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New Zealand farmers facing challenges amid cyclones, drought, and rising production costs

New Zealand farmers facing challenges amid cyclones, drought, and rising production costs

The recent impact of cyclone Gabrielle in northern New Zealand and the ongoing drought in the southern part of the island have compounded the challenges faced by farmers in the region. Additionally, rising production costs and unfavorable political decisions have further heightened concerns about the future sustainability of the agricultural sector in New Zealand. Farmers are grappling with these multiple challenges, which are posing significant threats to their livelihoods and raising uncertainties about the future of farming in the country.

According to Sam McIvor, the general manager of Beef + Lamb New Zealand, nearly one-third of the country’s sheep and half of its beef cattle are located in the northern parts of the island, which have been declared under a state of emergency due to the recent cyclones, including Cyclone Hale in January. Additionally, another third of the sheep and 14% of the beef cattle are situated in Otago and Southland, regions that are also grappling with the impacts of drought. This means that a significant portion of New Zealand’s sheep and beef cattle, totaling two-thirds, are currently in areas that are either recovering from cyclones or facing the challenges of drought, as highlighted in a column published on March 16 on the Stuff website.

The estimated economic impact of the agricultural damage is estimated to be around 1 billion New Zealand dollars

According to Sam McIvor, the economic impact of the recent weather events not only affects the agricultural sector directly, but also has indirect consequences for veterinarians, shearers, and other professionals who work with farmers. Federated Farmers, a group representing the interests of New Zealand farmers, has estimated that the losses and damages caused by Cyclone Gabrielle could surpass NZ$1 billion for the agricultural sector, exceeding the costs of the severe floods in 2004. With farmers facing financial pressures from livestock and property losses, as well as increasing production costs, Sam McIvor is urging the Prime Minister to address the regulatory burden on the food export sector. He believes that farmers are overwhelmed by policy changes related to the environment and calls for an end to the influx of laws and regulations.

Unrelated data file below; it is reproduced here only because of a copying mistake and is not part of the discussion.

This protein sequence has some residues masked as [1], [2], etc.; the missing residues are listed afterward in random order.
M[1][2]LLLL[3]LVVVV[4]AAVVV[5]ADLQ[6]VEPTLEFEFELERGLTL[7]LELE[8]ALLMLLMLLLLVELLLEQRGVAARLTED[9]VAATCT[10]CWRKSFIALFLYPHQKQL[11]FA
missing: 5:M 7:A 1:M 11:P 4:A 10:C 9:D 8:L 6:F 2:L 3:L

Federated Farmers expresses satisfaction that both Government and Opposition MPs have acknowledged the need to suspend some of the usual Resource Management Act (RMA) red tape for farmers who are repairing cyclone damage.

The methane reduction plan denounced

Sam McIvor raises concerns about the significant increase in agricultural land being sold to the forestry sector in recent years. He highlights that in 2019, 7,000 hectares of land used for sheep and cattle farming were sold to forestry, and this number skyrocketed to 52,000 hectares in 2021. He also criticizes the policy on water and the plan to reduce methane emissions, which he deems too drastic for the cattle herd. He notes that New Zealand is the first country in the world to propose taxing farmers for their emissions, and argues that if farmers are expected to pay for their emissions, they should also receive proper recognition for the carbon-absorbing trees on their farms. McIvor points out that farmers have already made significant efforts, with methane emissions from the sheep and beef sector decreasing by 30% since 1990, a reduction in greenhouse gas emissions that is unmatched by any other industry.

People called to support farmers

In an effort to garner support from the entire New Zealand population, Beef + Lamb New Zealand, in collaboration with the association 50 Shades of Green, launched the campaign “Kiwis Backing Farmers” on March 7. Sam McIvor, emphasizing the importance of the red meat sector in New Zealand, which generates over $12 billion in revenue annually and supports 92,000 jobs, explains the need to support farmers during this challenging period. He emphasizes that it is crucial to help farmers navigate the financial difficulties they are facing, plan for the future, and ensure the sustainability of their businesses. McIvor urges everyone to come together and support the agricultural sector during these trying times.

Beef + Lamb New Zealand, in partnership with 50 Shades of Green, unveiled the “Kiwis Backing Farmers” campaign. This initiative aims to raise awareness about the numerous environmental policies and proposals that pose a threat to the future of New Zealand’s sheep and beef farms.